Meanwhile, down at the CERN laboratory, antimatter has been created, and just about the same time, somebody has stolen it too. I don’t think the CERN will be too flattered with Mr. Howard, but then those enlightened men of science sure might have the fine sense of humor to take it in their stride. One of those scientists is Vittoria Vetra, played by the beautiful Israeli actress Ayelet Zurer (Munich), and she is the one who has discovered the dead body sans the left eye, the retina of which was used to gain access. The canister of antimatter is now in the Vatican, is running on battery, and in place of the countdown timer that we have all grown so familiar with at the movies, this one, probably inspired by Microsoft Windows, has one of those red bars that is slowly growing shorter. Wrong visual cue I say. A countdown timer at least doesn’t need the film to speak how much time is left. Here, someone needs to explicitly lay it down for us – 12 hours, before it shall cause the most deadly explosion since Rolland Emmerich destroyed half of the United States in Independence Day.
Enter crack symbologist Robert Langdon, who doesn’t have one single thought or feeling inside of him save expertise at solving other people’s indulgences. That Mr. Hanks brings so much life into him is a measure of the greatness of the man. Now, why is Mr. Langdon summoned, I don’t know, and neither does the film, because when he himself asks they don’t provide for a very convincing answer. But he has to go, and he does, and the race against the two-faced MacGuffin (Antimatter/Illuminati) begins. I remember the novel invoking the usage of Janus. Alfred Hitchcock would be mighty pleased in his grave by the Janus-esque usage of his narrative trick, one a catalyst for the pseudo-scientific side of it and the other a catalyst for the pseudo-spiritual part of it.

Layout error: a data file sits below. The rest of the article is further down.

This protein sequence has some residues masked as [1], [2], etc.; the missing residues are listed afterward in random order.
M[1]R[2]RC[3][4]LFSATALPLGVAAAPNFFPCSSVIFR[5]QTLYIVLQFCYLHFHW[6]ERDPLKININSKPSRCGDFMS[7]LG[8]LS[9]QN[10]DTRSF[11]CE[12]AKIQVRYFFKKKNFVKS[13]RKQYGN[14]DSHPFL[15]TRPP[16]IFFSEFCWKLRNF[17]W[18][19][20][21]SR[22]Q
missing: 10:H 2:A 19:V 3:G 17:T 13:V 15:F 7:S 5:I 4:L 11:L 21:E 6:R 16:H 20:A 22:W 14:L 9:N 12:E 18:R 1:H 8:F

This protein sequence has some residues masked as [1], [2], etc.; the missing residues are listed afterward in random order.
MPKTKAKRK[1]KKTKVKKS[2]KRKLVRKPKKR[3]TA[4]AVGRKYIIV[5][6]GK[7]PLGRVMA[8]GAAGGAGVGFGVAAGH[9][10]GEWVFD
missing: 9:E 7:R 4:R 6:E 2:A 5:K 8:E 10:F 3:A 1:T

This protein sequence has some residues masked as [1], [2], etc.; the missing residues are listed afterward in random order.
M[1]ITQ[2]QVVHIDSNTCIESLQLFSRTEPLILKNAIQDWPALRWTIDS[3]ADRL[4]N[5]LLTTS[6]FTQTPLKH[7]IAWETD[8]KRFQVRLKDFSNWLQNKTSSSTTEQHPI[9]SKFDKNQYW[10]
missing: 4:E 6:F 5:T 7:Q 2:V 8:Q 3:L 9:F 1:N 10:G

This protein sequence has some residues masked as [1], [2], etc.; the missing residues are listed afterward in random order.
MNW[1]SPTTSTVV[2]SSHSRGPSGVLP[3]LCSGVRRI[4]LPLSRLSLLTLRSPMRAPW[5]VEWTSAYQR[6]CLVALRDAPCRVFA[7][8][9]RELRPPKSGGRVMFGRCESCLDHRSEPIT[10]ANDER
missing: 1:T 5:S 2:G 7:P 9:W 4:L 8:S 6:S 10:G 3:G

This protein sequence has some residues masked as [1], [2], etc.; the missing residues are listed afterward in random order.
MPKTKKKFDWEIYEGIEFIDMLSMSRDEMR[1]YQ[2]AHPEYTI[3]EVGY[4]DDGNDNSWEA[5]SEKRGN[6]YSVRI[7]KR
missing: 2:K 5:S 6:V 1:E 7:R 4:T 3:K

As a thriller, the film is pretty lame employing misdirection tricks that grew outdated approximately five billion years ago. Anyone with half a dozen thrillers in his memory would know that the most unimaginative trick in the manual is to have one of the characters flagged as so outrightly mean that he is almost never the bad guy. Angels & Demons doesn’t remember that. Still, it is often exciting and it hurls along at a decent pace. As in, it gets the job done. Often, we are confused by the casual demeanor of the actors of what is at stake here, but eventually we get the pulse. The film tries its level best to induce a sense of droll into the proceedings, one that comes so naturally to Indiana Jones and James Bond, and it always falls flat on its face.
Still, we enjoy, because these are some nice actors we are looking at. Especially Mr. Mueller-Stahl, who used to be the good guy (The Peacemaker), and then turned into the bad guy (Eastern Promises, The International), and now is probably back into the good zone. The final line of conversation between him and Langdon is probably worth the price of the admission ticket, a superb moment of actors of rising and taking control of the sheets of page provided to them.
For some strange reason I keep wondering about Robert Langdon, this modern Sherlock Holmes who seems to have volumes of the Britannia Encyclopedia instead of standard issue organs. He seems to have a trivia to share for every bit of action around, a cause for every bit of historical event. And he doesn’t seem to believe in God, both by his heart and mind. Yet he keeps using the word “jeez”. I wonder if he knows the origin of that word.
Posted by Satish Naidu at 9:38 AM